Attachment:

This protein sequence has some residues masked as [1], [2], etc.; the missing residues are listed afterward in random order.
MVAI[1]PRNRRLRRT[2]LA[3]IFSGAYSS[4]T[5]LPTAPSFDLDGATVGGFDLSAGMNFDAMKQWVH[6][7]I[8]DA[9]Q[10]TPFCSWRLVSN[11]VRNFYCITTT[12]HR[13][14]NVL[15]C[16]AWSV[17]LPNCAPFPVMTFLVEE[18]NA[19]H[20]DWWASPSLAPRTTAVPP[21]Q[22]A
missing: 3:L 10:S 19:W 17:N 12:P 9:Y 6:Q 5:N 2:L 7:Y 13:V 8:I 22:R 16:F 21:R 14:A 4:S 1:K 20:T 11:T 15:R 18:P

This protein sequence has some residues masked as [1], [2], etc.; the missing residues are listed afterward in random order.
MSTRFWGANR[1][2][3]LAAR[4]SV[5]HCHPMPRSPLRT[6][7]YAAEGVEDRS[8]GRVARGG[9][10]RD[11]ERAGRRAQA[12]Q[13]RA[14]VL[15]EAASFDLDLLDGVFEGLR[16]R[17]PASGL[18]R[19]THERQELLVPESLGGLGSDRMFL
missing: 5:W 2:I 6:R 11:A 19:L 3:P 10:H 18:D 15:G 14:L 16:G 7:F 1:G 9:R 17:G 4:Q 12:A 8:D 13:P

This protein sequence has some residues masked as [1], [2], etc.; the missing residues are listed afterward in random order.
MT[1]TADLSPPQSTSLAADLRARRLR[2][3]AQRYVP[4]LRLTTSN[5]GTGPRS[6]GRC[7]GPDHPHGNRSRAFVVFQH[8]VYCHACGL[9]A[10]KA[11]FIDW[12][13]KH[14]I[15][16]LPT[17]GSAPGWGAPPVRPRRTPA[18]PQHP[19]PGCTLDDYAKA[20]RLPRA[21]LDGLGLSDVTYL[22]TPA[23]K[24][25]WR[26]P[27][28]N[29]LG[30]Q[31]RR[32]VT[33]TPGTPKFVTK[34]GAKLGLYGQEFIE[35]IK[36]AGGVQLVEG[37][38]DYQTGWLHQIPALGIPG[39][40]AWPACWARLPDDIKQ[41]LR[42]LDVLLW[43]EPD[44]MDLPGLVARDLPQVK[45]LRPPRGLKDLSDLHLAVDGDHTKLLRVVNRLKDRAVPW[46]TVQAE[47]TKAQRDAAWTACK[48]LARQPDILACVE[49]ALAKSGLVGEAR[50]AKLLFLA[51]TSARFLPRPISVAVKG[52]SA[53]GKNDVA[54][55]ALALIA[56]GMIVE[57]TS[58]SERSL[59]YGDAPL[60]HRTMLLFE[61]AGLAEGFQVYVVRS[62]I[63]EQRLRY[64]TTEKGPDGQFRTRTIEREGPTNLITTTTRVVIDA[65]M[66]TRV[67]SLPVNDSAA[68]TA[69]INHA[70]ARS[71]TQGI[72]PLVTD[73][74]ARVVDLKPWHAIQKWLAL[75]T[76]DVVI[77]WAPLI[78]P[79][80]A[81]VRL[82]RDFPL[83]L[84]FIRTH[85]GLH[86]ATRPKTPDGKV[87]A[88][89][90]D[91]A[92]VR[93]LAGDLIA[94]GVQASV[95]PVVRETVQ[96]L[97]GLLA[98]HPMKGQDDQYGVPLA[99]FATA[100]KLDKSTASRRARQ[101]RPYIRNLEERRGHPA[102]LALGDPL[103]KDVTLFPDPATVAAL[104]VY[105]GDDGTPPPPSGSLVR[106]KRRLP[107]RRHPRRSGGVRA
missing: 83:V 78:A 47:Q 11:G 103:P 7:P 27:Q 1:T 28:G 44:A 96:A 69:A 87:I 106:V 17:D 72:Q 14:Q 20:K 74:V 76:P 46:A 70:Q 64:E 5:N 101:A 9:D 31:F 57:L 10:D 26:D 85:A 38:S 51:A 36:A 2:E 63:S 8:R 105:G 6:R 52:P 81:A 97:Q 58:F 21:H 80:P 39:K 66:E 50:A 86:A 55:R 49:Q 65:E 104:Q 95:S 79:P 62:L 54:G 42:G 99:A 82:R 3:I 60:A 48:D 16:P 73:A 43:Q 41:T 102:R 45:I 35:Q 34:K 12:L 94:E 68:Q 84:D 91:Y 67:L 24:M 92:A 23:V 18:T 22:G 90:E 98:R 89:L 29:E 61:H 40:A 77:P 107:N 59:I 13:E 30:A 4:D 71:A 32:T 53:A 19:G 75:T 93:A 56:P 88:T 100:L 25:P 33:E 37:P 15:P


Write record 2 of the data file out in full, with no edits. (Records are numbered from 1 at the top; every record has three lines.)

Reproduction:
This protein sequence has some residues masked as [1], [2], etc.; the missing residues are listed afterward in random order.
MSTRFWGANR[1][2][3]LAAR[4]SV[5]HCHPMPRSPLRT[6][7]YAAEGVEDRS[8]GRVARGG[9][10]RD[11]ERAGRRAQA[12]Q[13]RA[14]VL[15]EAASFDLDLLDGVFEGLR[16]R[17]PASGL[18]R[19]THERQELLVPESLGGLGSDRMFL
missing: 5:W 2:I 6:R 11:A 19:L 3:P 10:H 18:D 15:G 14:L 16:G 7:F 1:G 9:R 17:G 4:Q 12:A 8:D 13:P